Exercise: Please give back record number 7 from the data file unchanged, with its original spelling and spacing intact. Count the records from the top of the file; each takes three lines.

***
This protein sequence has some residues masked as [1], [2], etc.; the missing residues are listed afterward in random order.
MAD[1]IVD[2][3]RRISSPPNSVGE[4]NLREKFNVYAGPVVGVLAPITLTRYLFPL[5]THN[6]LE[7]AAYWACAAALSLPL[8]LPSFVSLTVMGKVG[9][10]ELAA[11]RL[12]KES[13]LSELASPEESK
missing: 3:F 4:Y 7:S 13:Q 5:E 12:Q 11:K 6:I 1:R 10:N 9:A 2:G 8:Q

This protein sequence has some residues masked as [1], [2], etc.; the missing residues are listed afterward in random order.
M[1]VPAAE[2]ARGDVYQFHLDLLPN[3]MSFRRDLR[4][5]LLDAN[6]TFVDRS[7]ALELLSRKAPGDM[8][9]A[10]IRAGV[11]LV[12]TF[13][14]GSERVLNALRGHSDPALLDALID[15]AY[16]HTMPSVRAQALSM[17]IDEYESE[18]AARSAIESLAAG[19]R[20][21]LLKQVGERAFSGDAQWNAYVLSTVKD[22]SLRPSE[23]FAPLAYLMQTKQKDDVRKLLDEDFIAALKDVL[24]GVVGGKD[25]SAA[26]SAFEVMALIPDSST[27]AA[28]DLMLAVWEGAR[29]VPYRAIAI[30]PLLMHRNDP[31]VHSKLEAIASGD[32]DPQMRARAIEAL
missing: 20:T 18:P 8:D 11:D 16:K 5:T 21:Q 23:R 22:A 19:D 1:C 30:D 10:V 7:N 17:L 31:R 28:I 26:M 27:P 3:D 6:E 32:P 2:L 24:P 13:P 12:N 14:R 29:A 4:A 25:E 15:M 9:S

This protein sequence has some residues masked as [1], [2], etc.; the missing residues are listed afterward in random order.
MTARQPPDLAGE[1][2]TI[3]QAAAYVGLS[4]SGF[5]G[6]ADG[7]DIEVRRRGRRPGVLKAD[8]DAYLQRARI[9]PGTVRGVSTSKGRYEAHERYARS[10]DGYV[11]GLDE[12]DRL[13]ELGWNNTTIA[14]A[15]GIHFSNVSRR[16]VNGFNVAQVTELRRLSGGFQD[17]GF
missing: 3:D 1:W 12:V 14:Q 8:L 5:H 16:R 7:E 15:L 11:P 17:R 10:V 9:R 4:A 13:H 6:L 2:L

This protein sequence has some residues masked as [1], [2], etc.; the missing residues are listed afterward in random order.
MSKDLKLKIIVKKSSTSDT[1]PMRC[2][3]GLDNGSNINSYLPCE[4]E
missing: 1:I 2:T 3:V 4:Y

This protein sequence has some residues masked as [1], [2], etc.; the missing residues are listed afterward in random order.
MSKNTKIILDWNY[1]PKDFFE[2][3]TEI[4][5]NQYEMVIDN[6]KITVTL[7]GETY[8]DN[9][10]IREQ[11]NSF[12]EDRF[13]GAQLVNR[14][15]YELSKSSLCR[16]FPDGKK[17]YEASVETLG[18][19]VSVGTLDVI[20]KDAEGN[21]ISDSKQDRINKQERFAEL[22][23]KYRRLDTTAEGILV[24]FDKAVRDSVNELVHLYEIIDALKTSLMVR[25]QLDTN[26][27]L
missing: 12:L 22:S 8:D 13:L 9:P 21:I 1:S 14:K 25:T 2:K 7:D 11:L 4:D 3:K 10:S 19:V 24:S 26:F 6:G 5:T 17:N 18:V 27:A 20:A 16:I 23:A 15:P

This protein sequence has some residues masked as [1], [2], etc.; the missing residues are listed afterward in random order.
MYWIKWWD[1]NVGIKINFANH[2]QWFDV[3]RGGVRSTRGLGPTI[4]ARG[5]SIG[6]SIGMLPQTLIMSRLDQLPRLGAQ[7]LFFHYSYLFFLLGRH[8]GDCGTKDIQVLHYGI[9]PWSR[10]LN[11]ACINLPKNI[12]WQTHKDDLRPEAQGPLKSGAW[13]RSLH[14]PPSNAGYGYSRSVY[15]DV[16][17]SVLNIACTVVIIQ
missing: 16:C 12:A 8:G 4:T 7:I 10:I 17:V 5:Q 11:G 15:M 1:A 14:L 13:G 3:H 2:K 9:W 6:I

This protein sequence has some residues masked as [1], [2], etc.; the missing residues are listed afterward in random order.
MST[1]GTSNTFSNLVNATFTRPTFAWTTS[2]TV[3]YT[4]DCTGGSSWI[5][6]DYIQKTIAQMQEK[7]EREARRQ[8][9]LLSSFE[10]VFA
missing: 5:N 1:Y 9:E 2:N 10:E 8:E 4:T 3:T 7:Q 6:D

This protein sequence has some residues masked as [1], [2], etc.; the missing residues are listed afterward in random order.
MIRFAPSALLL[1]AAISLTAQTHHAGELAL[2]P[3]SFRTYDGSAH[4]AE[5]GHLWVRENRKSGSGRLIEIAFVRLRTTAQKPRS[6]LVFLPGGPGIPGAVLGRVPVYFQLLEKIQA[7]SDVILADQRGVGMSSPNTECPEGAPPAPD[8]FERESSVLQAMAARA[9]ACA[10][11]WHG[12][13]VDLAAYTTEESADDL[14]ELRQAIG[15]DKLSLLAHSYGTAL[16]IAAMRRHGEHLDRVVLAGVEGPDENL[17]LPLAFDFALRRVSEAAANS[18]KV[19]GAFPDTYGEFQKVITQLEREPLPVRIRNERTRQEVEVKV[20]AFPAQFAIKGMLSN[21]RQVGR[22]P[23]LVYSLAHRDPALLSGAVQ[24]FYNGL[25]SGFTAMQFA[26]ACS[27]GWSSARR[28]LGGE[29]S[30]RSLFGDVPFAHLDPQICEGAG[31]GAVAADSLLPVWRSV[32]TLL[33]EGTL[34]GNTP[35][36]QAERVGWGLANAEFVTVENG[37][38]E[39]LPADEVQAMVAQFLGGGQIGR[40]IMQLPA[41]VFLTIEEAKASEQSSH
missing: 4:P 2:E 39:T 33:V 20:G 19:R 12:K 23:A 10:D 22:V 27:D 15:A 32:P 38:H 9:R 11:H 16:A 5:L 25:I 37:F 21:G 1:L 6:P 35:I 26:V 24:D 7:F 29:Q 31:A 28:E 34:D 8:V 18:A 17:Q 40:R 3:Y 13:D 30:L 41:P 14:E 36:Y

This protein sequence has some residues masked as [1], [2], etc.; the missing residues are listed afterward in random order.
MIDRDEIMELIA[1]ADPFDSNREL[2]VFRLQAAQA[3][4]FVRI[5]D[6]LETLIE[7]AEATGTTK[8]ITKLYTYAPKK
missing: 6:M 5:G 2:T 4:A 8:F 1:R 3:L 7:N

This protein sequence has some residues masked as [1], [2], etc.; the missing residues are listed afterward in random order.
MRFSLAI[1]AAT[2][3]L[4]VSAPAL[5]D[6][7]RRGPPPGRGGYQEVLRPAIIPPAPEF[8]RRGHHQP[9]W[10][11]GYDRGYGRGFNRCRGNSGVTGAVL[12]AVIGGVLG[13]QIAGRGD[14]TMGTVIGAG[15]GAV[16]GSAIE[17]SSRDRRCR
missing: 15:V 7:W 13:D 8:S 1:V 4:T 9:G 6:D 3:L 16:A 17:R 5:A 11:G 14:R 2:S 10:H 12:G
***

This protein sequence has some residues masked as [1], [2], etc.; the missing residues are listed afterward in random order.
MST[1]GTSNTFSNLVNATFTRPTFAWTTS[2]TV[3]YT[4]DCTGGSSWI[5][6]DYIQKTIAQMQEK[7]EREARRQ[8][9]LLSSFE[10]VFA
missing: 5:N 1:Y 9:E 2:N 10:E 8:E 4:T 3:T 7:Q 6:D